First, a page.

**All about Slide Rules -**

A slide rule is a mechanical analog computer. The slide rule is used primarily for multiplication and division, and also for functions such as roots, logarithms and trigonometry, but is not normally used for addition or subtraction. Slide rules come in a wide range of styles. They are generally linear, circular, or spiral, with a standardized set of markings (scales) essential to performing mathematical computations. Rules made for specialized fields typically feature special scales for making calculations common to that field. William Oughtred and others developed the slide rule in the 17th century based on the logarithms of John Napier. Before the development of pocket calculators slide rules were the most commonly used calculation tool in science and engineering. Their use grew through the 1950s and 1960s while digital computers were being introduced. In the mid 1970s the electronic scientific calculator made slide rules largely obsolete and most companies stopped making them.

Our Slide Rule display at the Main Arlington Library first floor:

Basic concepts

A basic slide rule uses two logarithmic scales for quick multiplication and division of numbers, operations that are hard to do correctly on paper. The scales on slide rules have common names. These two main scales are called the C and D scales. Fancier slide rules allow other calculations like square roots, exponentials, logarithms, and trigonometric functions. The C and D scales are single decade scales - they range from 1 to 10 across the length of the slide rule. Double decade scales known as A and B range from 1 to 100. In general, calculations are performed by aligning a mark on the sliding central strip with a mark on one of the fixed strips, and then observing the relative positions of other marks on the strips. Numbers aligned with the marks give the approximate value of the calculated result. The user determines the location of the decimal point in the result, based on mental estimation. Addition and subtraction steps in a formual are usually done mentally or on paper, not on the slide rule. Most slide rules consist of three linear strips of the same length, aligned in parallel and interlocked so that the central strip can be moved lengthwise relative to the other two. The outer two strips are fixed so that their relative positions do not change. Some slide rules ("duplex" models) have scales on both sides of the rule and the slide strip. Others have scales on one side only ("simplex" rules). A sliding "cursor" is used to find matching points on scales that are not next to each other or are on the other side of the rule in duplex models.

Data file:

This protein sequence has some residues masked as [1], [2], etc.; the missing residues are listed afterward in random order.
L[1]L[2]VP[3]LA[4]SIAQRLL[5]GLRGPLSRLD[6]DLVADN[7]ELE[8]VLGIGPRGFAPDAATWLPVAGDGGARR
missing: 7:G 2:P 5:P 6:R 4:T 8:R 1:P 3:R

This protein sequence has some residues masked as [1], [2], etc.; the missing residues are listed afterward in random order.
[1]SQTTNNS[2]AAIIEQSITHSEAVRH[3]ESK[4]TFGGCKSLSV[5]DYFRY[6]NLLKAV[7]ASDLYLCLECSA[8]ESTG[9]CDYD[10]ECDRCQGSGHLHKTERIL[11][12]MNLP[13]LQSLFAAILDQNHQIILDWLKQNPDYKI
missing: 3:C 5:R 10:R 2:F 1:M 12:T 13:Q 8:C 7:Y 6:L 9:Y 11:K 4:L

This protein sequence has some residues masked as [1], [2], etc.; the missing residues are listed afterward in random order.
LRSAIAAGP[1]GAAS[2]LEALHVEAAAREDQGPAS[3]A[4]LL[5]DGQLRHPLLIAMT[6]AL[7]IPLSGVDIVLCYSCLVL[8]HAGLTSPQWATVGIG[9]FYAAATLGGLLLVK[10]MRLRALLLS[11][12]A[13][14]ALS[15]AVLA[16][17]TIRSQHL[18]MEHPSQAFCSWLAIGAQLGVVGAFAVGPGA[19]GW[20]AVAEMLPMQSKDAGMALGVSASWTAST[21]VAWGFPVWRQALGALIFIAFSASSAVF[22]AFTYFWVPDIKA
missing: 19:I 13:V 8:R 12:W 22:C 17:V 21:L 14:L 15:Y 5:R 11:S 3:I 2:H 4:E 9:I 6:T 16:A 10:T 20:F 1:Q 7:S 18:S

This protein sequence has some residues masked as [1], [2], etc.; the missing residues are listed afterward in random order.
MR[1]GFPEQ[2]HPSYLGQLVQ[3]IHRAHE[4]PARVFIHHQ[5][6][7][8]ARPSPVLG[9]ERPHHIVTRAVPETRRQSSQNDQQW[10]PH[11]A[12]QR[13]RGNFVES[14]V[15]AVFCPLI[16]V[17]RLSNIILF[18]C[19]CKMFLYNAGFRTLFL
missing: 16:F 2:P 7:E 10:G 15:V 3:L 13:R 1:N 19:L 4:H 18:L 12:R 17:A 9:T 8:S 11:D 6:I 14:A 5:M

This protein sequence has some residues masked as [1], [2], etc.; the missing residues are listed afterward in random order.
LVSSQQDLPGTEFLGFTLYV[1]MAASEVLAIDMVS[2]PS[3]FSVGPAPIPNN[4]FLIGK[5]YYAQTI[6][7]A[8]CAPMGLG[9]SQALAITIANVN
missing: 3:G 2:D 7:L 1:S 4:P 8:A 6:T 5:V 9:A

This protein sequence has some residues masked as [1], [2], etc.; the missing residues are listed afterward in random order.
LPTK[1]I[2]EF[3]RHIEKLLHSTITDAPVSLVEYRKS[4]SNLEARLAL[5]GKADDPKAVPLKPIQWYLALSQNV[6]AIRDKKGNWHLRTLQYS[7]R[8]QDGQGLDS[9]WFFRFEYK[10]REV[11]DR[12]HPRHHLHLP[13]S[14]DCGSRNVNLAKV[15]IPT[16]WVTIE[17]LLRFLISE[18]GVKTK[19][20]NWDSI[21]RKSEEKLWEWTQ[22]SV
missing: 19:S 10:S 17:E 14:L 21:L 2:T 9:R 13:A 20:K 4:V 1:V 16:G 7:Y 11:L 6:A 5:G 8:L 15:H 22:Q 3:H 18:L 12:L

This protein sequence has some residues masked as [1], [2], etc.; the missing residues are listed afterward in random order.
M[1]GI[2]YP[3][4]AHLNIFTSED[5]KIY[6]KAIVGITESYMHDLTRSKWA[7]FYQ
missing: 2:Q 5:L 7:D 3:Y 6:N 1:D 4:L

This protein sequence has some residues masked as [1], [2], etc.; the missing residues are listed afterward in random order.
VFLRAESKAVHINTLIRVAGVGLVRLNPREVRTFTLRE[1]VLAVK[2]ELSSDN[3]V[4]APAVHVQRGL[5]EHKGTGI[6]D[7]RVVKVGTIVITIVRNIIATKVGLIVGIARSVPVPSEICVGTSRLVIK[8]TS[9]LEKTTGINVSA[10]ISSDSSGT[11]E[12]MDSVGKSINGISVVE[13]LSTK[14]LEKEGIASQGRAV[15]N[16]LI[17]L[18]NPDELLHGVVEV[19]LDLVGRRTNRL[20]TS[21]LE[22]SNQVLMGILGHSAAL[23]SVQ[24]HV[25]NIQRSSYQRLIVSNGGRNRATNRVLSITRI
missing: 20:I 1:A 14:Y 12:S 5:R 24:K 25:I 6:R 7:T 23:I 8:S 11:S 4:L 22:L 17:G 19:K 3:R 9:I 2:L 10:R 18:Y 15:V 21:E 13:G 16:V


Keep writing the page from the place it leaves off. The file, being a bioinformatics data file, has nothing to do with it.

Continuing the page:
The World's Largest slide rule:

For more details about slide rules see the following sections of the Wikipeda Article on slide rules: